sandstone78: A more optimistic view of young people in a society of their own- I read this on my own from the school library a few years before Lord of the Flies was required reading, and it seemed much more reasonable to me.
  11. 20
    Nip the Buds, Shoot the Kids by Kenzaburō Ōe (JuliaMaria)
    JuliaMaria: Kinder auf sich allein gestellt - was sagt es über die Gesellschaft aus?
  12. 10
    Queen of Stones by Emma Tennant (KayCliff)
  13. 43
    Robinson Crusoe [Norton Critical Edition] by Daniel Defoe (TomWaitsTables)
  14. 65
    The Wasp Factory by Iain Banks (villanova)
  15. 11
    Here (away from it all) by Polly Hope (SomeGuyInVirginia)
  16. 11
    After the Rain by John Bowen (edwinbcn)
  17. 00
    I'm the King of the Castle by Susan Hill (KayCliff)
  18. 11
    The Drifting Classroom, Vol. 1 by Kazuo Umezu (scotchpenicillin)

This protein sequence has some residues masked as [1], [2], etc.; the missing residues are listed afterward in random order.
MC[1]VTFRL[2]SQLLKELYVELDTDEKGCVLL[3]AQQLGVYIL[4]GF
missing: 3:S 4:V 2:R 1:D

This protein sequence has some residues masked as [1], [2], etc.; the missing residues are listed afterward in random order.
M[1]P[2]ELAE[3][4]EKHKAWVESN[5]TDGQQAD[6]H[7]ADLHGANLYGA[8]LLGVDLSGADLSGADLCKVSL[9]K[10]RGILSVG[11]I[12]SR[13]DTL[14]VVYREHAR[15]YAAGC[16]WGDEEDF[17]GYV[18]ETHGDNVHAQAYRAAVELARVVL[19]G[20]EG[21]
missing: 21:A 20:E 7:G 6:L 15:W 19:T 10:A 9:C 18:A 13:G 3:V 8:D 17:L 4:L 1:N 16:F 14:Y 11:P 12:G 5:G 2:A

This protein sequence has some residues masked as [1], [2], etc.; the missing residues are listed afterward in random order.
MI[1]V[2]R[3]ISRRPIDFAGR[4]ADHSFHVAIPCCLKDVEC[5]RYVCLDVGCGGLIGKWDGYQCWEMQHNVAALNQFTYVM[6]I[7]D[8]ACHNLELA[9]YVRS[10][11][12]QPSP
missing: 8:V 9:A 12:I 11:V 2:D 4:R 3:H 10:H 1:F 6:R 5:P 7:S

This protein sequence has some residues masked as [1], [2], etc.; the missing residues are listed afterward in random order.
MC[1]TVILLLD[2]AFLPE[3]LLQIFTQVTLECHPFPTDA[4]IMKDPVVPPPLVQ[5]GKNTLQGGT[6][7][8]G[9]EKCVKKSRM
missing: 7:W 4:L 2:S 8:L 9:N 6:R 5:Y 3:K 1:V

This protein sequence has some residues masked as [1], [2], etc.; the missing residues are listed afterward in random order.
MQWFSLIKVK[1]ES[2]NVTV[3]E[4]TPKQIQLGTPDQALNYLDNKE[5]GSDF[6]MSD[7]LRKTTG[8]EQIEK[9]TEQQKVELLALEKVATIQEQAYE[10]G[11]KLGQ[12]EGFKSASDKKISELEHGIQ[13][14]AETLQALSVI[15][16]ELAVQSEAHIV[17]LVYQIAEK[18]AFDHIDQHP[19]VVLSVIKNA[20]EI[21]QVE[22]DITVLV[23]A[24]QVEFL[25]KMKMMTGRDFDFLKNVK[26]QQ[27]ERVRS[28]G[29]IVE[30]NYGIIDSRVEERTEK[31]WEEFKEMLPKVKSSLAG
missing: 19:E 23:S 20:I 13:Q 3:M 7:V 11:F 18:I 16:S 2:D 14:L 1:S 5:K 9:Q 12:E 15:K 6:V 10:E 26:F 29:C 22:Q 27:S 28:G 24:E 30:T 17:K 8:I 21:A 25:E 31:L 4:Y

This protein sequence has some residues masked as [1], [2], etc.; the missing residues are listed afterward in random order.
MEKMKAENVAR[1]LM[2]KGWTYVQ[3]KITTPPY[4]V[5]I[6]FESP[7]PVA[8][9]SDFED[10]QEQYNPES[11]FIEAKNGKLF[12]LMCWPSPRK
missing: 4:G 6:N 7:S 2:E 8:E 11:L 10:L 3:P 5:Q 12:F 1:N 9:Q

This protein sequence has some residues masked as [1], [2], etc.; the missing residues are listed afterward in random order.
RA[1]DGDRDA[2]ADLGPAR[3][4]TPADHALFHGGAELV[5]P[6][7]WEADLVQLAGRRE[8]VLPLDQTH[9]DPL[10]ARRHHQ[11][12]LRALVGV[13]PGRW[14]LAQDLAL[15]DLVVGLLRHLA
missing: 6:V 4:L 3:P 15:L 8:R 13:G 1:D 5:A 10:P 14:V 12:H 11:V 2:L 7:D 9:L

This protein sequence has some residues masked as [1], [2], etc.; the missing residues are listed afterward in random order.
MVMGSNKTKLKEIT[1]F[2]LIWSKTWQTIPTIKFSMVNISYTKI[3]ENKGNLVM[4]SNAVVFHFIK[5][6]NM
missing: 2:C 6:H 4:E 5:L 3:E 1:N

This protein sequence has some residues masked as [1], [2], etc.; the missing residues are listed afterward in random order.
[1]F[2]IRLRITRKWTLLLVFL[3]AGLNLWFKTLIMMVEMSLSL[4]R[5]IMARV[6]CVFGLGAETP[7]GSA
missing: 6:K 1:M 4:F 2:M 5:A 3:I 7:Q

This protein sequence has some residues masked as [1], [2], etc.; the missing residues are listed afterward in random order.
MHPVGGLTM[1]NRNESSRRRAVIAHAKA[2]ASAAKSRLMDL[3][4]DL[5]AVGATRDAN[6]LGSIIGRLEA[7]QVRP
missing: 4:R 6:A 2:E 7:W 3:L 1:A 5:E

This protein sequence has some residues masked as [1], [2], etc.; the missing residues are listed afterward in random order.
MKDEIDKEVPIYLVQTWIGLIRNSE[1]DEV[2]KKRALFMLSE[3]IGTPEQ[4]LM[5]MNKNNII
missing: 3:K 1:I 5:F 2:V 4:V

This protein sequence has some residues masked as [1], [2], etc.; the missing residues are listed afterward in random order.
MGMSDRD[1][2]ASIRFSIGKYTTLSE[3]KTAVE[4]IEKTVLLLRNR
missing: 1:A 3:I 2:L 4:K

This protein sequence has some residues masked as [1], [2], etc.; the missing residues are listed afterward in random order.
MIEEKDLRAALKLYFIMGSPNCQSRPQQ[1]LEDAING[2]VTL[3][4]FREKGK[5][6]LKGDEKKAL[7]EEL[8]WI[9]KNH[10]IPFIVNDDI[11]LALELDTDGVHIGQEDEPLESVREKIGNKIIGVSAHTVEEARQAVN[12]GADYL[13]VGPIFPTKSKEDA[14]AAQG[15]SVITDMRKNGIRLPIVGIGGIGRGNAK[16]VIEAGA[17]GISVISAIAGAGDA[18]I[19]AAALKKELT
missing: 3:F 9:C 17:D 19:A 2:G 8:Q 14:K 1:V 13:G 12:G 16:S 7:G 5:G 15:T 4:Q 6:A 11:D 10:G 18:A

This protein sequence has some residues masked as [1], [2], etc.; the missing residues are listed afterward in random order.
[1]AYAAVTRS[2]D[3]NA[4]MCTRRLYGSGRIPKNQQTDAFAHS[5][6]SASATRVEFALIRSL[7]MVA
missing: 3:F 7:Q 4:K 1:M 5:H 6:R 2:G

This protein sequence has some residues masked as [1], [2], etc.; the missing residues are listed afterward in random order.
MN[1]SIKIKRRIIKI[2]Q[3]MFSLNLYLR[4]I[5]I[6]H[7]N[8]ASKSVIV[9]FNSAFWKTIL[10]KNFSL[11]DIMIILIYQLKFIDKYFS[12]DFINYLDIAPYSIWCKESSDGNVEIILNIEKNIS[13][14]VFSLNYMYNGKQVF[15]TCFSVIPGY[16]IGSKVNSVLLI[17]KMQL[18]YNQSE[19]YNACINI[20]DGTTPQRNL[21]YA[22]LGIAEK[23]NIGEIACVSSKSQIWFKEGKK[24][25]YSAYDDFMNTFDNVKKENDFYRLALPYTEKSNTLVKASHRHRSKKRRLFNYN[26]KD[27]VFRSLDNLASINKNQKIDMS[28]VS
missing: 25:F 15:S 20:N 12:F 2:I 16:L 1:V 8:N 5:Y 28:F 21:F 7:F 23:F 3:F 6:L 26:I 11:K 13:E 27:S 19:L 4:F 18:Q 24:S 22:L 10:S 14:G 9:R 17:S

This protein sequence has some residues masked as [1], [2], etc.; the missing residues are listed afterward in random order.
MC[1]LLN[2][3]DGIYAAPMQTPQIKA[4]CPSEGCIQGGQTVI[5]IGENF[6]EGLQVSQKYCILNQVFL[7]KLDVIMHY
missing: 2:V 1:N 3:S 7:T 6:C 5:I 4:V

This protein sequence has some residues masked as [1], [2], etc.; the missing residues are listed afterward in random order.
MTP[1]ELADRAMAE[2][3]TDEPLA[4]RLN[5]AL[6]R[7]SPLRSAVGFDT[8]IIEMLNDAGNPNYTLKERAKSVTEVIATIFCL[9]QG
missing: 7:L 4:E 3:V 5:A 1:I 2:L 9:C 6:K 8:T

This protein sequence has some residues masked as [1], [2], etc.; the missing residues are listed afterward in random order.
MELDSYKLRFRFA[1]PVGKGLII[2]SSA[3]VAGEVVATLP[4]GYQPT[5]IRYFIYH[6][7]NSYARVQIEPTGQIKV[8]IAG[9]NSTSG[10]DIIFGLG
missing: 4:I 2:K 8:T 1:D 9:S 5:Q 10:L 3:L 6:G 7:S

scotchpenicillin: Comment des enfants confontés à une situation extraordinaire re-construisent un semblant de société...
  19. 00
    Orphan Island by Rose Macaulay (KayCliff)
  20. 12
    House of Stairs by William Sleator (MyriadBooks)

(see all 27 recommendations)

1950s (14)
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English (532)  Italian (9)  Spanish (7)  Finnish (6)  French (6)  Dutch (5)  German (3)  Danish (1)  Swedish (1)  Portuguese (Brazil) (1)  Catalan (1)  Hebrew (1)  All languages (573)
Showing 1-5 of 532 (next | show all)
It is a story about the survival of a group of people, in this case, children, in a terrible situation. This position leads the group to anarchy that creates a rule in which the more powerful abuse the weak, the slow and the different from them. It is a subject that has quite a few discussions, but the fact that in such situations, without a guiding hand, even a charming group of children becomes violent, nightmare and murderous, always fascinates me every time (As I do now with the "Hunger Games"), especially in light of the thought that the monster described there is ultimately an abnormality that is not tangible but is rooted in the heart of each of us.